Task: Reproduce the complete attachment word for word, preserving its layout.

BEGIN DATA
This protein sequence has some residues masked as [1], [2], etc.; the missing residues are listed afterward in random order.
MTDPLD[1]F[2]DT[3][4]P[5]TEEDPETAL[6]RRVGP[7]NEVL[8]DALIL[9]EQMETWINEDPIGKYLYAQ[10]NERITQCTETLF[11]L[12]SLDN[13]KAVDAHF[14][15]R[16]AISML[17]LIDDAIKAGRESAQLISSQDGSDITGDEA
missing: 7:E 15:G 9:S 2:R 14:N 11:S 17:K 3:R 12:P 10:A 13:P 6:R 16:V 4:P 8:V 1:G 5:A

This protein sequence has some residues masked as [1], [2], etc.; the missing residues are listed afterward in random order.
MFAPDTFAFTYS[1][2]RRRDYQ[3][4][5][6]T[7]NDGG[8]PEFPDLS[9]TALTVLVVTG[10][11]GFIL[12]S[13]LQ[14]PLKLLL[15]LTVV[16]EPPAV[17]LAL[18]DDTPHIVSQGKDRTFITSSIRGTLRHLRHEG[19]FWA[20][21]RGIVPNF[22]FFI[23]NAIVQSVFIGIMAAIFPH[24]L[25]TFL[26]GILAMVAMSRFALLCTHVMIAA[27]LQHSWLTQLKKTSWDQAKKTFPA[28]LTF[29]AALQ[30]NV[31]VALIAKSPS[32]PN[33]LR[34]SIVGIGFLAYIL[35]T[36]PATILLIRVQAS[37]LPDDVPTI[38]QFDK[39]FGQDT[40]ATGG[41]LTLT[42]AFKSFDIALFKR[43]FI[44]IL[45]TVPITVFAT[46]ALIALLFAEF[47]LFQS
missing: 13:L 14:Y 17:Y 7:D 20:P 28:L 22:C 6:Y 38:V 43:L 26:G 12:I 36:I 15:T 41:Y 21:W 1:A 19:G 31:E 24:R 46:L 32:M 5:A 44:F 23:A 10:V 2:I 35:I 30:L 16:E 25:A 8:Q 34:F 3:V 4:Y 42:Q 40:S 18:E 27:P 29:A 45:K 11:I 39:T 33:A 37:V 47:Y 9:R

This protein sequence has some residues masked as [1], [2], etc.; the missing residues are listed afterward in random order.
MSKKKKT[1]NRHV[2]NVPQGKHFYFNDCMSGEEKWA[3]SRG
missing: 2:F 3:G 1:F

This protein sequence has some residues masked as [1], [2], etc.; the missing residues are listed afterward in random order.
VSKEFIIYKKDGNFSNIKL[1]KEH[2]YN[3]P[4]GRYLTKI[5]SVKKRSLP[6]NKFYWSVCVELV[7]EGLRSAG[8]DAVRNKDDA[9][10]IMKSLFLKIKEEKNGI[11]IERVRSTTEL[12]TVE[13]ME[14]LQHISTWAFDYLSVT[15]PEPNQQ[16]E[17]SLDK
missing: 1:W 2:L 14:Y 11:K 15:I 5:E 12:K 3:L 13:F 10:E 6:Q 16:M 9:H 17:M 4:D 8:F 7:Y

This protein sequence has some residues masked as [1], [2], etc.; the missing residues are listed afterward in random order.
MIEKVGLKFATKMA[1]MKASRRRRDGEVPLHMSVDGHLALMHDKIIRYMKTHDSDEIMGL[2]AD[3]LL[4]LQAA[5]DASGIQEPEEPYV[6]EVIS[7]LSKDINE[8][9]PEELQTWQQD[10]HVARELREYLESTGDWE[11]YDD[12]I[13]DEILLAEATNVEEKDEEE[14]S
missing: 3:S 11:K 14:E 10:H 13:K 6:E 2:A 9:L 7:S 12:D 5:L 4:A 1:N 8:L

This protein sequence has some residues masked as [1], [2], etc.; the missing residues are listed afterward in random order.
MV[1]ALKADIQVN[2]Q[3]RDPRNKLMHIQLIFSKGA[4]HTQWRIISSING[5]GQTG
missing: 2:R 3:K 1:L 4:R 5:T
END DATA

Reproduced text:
This protein sequence has some residues masked as [1], [2], etc.; the missing residues are listed afterward in random order.
MTDPLD[1]F[2]DT[3][4]P[5]TEEDPETAL[6]RRVGP[7]NEVL[8]DALIL[9]EQMETWINEDPIGKYLYAQ[10]NERITQCTETLF[11]L[12]SLDN[13]KAVDAHF[14][15]R[16]AISML[17]LIDDAIKAGRESAQLISSQDGSDITGDEA
missing: 7:E 15:G 9:S 2:R 14:N 11:S 17:K 3:R 12:P 10:A 13:P 6:R 16:V 4:P 8:V 1:G 5:A

This protein sequence has some residues masked as [1], [2], etc.; the missing residues are listed afterward in random order.
MFAPDTFAFTYS[1][2]RRRDYQ[3][4][5][6]T[7]NDGG[8]PEFPDLS[9]TALTVLVVTG[10][11]GFIL[12]S[13]LQ[14]PLKLLL[15]LTVV[16]EPPAV[17]LAL[18]DDTPHIVSQGKDRTFITSSIRGTLRHLRHEG[19]FWA[20][21]RGIVPNF[22]FFI[23]NAIVQSVFIGIMAAIFPH[24]L[25]TFL[26]GILAMVAMSRFALLCTHVMIAA[27]LQHSWLTQLKKTSWDQAKKTFPA[28]LTF[29]AALQ[30]NV[31]VALIAKSPS[32]PN[33]LR[34]SIVGIGFLAYIL[35]T[36]PATILLIRVQAS[37]LPDDVPTI[38]QFDK[39]FGQDT[40]ATGG[41]LTLT[42]AFKSFDIALFKR[43]FI[44]IL[45]TVPITVFAT[46]ALIALLFAEF[47]LFQS
missing: 13:L 14:Y 17:Y 7:D 20:P 28:L 22:C 6:Y 38:V 43:L 26:G 12:I 36:I 15:T 41:Y 21:W 1:A 19:G 31:E 24:R 46:L 32:M 5:A 44:F 23:A 10:V 2:I 35:I 30:L 16:E 25:A 8:Q 34:F 3:V 4:Y 42:Q 40:S 18:E 27:P 29:A 45:K 11:I 39:T 33:A 37:V 47:Y 9:R

This protein sequence has some residues masked as [1], [2], etc.; the missing residues are listed afterward in random order.
MSKKKKT[1]NRHV[2]NVPQGKHFYFNDCMSGEEKWA[3]SRG
missing: 2:F 3:G 1:F

This protein sequence has some residues masked as [1], [2], etc.; the missing residues are listed afterward in random order.
VSKEFIIYKKDGNFSNIKL[1]KEH[2]YN[3]P[4]GRYLTKI[5]SVKKRSLP[6]NKFYWSVCVELV[7]EGLRSAG[8]DAVRNKDDA[9][10]IMKSLFLKIKEEKNGI[11]IERVRSTTEL[12]TVE[13]ME[14]LQHISTWAFDYLSVT[15]PEPNQQ[16]E[17]SLDK
missing: 1:W 2:L 14:Y 11:K 15:I 5:E 12:K 3:L 13:F 10:E 6:Q 16:M 9:H 17:M 4:D 8:F 7:Y

This protein sequence has some residues masked as [1], [2], etc.; the missing residues are listed afterward in random order.
MIEKVGLKFATKMA[1]MKASRRRRDGEVPLHMSVDGHLALMHDKIIRYMKTHDSDEIMGL[2]AD[3]LL[4]LQAA[5]DASGIQEPEEPYV[6]EVIS[7]LSKDINE[8][9]PEELQTWQQD[10]HVARELREYLESTGDWE[11]YDD[12]I[13]DEILLAEATNVEEKDEEE[14]S
missing: 3:S 11:K 14:E 10:H 13:K 6:E 2:A 9:L 7:S 12:D 5:L 4:A 1:N 8:L

This protein sequence has some residues masked as [1], [2], etc.; the missing residues are listed afterward in random order.
MV[1]ALKADIQVN[2]Q[3]RDPRNKLMHIQLIFSKGA[4]HTQWRIISSING[5]GQTG
missing: 2:R 3:K 1:L 4:R 5:T